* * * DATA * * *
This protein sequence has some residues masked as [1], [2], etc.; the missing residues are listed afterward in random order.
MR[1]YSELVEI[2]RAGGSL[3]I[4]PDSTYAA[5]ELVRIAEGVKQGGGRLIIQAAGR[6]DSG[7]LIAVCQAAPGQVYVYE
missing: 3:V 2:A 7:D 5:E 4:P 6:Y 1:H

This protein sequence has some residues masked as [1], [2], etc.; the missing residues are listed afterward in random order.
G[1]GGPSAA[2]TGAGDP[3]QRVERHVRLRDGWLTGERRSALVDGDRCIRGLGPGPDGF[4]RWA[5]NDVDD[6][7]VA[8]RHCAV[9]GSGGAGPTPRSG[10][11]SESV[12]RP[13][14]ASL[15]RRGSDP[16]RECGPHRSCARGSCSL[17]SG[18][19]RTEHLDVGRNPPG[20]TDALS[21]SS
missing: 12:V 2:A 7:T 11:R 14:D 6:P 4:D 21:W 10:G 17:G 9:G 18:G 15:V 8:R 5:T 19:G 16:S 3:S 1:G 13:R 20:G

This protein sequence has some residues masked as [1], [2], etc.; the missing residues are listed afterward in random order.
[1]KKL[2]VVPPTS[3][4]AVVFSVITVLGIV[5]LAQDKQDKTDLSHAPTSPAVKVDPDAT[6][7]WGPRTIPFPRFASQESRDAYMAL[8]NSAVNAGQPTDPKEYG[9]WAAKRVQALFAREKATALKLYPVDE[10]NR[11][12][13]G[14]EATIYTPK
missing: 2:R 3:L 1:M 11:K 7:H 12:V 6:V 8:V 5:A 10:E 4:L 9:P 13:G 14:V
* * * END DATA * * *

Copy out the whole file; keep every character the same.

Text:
This protein sequence has some residues masked as [1], [2], etc.; the missing residues are listed afterward in random order.
MR[1]YSELVEI[2]RAGGSL[3]I[4]PDSTYAA[5]ELVRIAEGVKQGGGRLIIQAAGR[6]DSG[7]LIAVCQAAPGQVYVYE
missing: 3:V 2:A 7:D 5:E 4:P 6:Y 1:H

This protein sequence has some residues masked as [1], [2], etc.; the missing residues are listed afterward in random order.
G[1]GGPSAA[2]TGAGDP[3]QRVERHVRLRDGWLTGERRSALVDGDRCIRGLGPGPDGF[4]RWA[5]NDVDD[6][7]VA[8]RHCAV[9]GSGGAGPTPRSG[10][11]SESV[12]RP[13][14]ASL[15]RRGSDP[16]RECGPHRSCARGSCSL[17]SG[18][19]RTEHLDVGRNPPG[20]TDALS[21]SS
missing: 12:V 2:A 7:T 11:R 14:D 6:P 4:D 21:W 10:G 17:G 9:G 18:G 15:V 8:R 5:T 19:G 16:S 3:S 1:G 13:R 20:G

This protein sequence has some residues masked as [1], [2], etc.; the missing residues are listed afterward in random order.
[1]KKL[2]VVPPTS[3][4]AVVFSVITVLGIV[5]LAQDKQDKTDLSHAPTSPAVKVDPDAT[6][7]WGPRTIPFPRFASQESRDAYMAL[8]NSAVNAGQPTDPKEYG[9]WAAKRVQALFAREKATALKLYPVDE[10]NR[11][12][13]G[14]EATIYTPK
missing: 2:R 3:L 1:M 11:K 7:H 12:V 6:V 8:V 5:A 10:E 4:L 9:P 13:G 14:V